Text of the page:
Q: Can a place of employment make you sign another offer letter after they got the pay rate wrong on the first?
A company I work for is being bought/transitioned to a new company. Employees are being encouraged to transition over as well, with better pay rates. They have sent out employment offer letters to each employee to sign detailing their individualized pay rates. I received my first one and signed it at a pay rate of 16.30. Now they have said they offered the wrong amount and want me to sign a second offer letter detailing less pay at 15.25! Do I have to sign the second letter or does the company have to go buy the first if I refuse to settle for less?
This is question of Contract Law. Workers' Compensation deals exclusively with work-related injuries. If you were offered $16.30 per hour and you accepted that rate of pay, the must pay you $16.30 for all hours worked from the date you accepted the offer to the date that they changed their offer. If you are an at-will employee, your employer can offer to pay you ANY rate of pay that is at or above the Minimum Wage in your jurisdiction.
Most employers have a pay schedule for each class of workers with increases every 6-12 months. If your new employer placed you in the wrong seniority bracket but seeks to correct that, your choice (from the date of the second notice) is to accept work at that rate or refuse it. You can only "force" them to pay you $16.30 for the time you worked BEFORE you sign the second notice. Your refusal to sign allows them to fire you.
Justia Ask a Lawyer is a forum for consumers to get answers to basic legal questions. Any information sent through Justia Ask a Lawyer is not secure and is done so on a non-confidential basis only.
The use of this website to ask questions or receive answers does not create an attorney–client relationship between you and Justia, or between you and any attorney who receives your information or responds to your questions, nor is it intended to create such a relationship. Additionally, no responses on this forum constitute legal advice, which must be tailored to the specific circumstances of each case. You should not act upon information provided in Justia Ask a Lawyer without seeking professional counsel from an attorney admitted or authorized to practice in your jurisdiction. Justia assumes no responsibility to any person who relies on information contained on or received through this site and disclaims all liability in respect to such information.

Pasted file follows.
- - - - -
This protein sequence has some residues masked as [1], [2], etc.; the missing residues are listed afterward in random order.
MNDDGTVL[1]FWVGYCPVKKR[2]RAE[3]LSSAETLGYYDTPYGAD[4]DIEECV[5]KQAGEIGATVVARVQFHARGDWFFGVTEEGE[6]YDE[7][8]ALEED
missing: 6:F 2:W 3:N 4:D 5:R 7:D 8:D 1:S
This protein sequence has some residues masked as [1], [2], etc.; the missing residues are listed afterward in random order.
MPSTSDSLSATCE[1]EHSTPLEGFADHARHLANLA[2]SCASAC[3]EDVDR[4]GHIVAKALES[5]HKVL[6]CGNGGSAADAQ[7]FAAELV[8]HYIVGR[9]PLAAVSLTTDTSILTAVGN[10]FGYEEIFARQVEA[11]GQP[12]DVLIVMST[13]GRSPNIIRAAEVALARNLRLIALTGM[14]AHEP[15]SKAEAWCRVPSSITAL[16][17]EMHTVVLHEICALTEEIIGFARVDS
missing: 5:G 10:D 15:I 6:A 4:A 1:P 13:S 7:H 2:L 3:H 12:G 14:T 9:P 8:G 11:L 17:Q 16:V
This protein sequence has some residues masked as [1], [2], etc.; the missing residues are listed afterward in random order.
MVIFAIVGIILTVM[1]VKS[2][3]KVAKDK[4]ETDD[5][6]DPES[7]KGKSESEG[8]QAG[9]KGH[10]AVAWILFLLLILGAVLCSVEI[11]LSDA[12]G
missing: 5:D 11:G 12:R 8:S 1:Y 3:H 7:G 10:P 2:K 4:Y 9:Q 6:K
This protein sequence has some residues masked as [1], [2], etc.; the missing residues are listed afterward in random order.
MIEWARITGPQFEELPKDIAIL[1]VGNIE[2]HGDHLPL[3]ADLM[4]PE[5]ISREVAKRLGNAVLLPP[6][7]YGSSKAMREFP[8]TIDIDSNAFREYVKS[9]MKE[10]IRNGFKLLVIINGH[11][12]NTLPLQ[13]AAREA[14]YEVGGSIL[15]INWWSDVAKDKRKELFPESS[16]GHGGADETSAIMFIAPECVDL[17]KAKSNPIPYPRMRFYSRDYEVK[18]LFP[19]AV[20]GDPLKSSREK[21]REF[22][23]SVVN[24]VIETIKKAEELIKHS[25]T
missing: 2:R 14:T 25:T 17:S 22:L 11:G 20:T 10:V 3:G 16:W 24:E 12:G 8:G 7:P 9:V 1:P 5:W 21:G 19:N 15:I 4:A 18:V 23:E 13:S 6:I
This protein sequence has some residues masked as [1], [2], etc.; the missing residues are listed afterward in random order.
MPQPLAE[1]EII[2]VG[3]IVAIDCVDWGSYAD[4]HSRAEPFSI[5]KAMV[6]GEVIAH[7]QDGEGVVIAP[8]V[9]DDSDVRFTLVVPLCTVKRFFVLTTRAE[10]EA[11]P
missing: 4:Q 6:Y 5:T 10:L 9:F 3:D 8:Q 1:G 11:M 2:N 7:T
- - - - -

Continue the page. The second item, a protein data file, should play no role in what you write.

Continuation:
Justia cannot guarantee that the information on this website (including any legal information provided by an attorney through this service) is accurate, complete, or up-to-date. While we intend to make every attempt to keep the information on this site current, the owners of and contributors to this site make no claims, promises or guarantees about the accuracy, completeness or adequacy of the information contained in or linked to from this site.